History and science shows climate change is inevitable and could serve some serious consequences for the Eyre Peninsula, like rising sea levels and changing rain variability.
Bureau of Meteorology senior climatologist Darren Ray spoke at last week’s Nature of Eyre Conference and said climate change was already a reality but there were opportunities to reduce the impact.
“The really key thing with climate change is that we have an opportunity to reduce emissions in the next 20 to 30 years and minimise the amount of future change that we get,” Mr Ray said.
“If we do reduce emissions quite strongly, take up the opportunities that renewable energy offers, the temperature rises and rainfall changes stabilise from about 2050 onwards but if we don't reduce emissions we see warming and drying continually well beyond 2100.”
He said sea level rise would be a concern for the Eyre Peninsula due to its surrounding oceans and the current rise of 4mm per year sea level rise “does add up”.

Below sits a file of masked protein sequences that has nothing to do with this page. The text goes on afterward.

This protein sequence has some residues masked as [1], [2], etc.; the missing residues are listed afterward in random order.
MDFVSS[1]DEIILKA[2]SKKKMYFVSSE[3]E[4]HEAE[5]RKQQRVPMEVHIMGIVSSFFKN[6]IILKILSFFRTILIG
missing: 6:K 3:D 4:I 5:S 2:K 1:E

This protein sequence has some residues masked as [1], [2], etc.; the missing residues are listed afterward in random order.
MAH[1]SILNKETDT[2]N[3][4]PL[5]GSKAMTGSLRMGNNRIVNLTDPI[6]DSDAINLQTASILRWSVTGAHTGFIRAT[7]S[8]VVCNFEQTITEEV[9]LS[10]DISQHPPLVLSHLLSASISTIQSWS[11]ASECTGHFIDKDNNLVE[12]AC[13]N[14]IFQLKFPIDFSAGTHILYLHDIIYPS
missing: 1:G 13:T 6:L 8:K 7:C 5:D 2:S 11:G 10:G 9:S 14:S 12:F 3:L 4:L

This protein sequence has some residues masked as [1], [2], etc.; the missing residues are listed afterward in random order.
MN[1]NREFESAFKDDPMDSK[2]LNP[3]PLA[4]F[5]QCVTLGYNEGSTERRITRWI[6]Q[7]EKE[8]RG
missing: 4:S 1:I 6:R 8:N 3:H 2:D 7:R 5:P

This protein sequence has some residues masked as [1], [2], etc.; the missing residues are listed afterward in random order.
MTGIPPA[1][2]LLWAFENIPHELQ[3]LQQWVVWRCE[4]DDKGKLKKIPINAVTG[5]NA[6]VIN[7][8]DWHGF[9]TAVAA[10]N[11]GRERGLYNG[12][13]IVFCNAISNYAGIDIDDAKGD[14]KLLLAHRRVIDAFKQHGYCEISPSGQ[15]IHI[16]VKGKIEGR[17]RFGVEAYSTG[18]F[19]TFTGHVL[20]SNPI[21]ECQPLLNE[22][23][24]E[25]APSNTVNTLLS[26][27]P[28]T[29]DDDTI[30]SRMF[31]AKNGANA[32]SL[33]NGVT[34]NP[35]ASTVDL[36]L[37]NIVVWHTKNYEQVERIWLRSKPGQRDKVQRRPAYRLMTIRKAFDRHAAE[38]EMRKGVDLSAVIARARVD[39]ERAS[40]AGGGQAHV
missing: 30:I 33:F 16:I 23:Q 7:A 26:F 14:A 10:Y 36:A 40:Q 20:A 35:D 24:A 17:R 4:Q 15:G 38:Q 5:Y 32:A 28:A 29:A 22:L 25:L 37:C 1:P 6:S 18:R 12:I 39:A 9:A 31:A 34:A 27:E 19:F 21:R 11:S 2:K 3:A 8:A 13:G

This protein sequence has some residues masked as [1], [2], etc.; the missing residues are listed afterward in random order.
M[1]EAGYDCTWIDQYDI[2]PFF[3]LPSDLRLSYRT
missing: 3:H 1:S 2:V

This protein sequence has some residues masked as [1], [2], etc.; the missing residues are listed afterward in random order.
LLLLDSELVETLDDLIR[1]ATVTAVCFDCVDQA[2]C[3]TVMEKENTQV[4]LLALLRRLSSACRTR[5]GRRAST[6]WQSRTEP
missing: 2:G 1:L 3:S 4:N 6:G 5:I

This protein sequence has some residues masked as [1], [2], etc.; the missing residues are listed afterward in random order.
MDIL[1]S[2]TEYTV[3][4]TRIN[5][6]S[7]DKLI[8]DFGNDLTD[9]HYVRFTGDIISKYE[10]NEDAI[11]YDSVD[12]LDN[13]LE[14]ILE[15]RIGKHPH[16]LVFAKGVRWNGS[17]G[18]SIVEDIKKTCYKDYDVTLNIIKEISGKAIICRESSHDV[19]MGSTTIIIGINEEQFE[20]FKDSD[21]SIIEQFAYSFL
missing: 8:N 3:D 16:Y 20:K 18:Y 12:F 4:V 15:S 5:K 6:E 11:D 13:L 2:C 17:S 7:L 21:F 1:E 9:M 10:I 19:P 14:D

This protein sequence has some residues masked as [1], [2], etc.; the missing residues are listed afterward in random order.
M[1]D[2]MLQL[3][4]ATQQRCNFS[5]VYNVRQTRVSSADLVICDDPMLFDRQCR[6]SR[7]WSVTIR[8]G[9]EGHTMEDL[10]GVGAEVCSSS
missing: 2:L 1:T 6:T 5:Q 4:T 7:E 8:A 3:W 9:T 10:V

“Over the last 25 years we’ve probably seen 10cm of sea level rise along the Eyre Peninsula coast, but the future projections are for that rate of rise to increase, we’re starting to see some indications of that,” he said.
“Research shows serious concern over the next several hundred years and projections are now talking about around one metre by 2100 and there is recent research showing some real concern about multi-metre sea level rise over the next several hundred years that we may already be locked in for.”
Mr Ray said looking forward in terms of climate projections, the bureau was starting to see a drying period in April to October
“So we’ve got warmer temperatures and we’re starting to see more heat extremes.
“The tropics are widening so that means the cold fronts are staying further south and we’re seeing this drying pattern through April to October in Southern Australia,” he said.
Mr Ray said advances in paleoclimate research (looking at climate conditions hundreds and thousands of years ago) and looking at patterns of variability called Southern Angular Mode (measure of cold frontal systems south of Australia) meant the bureau was able to provide more accurate rainfall predictions.
“We can actually link up the Eyre Peninsula’s climate to some of this newer paleoclimate research which is coming through, going back thousands of years.”
He said this meant farmers in the region would be able to incorporate those predicted climate conditions into management decisions on a year-to-year basis.
To see Mr Ray’s full presentation on the region’s climate history, visit www.eyretribune.com.au.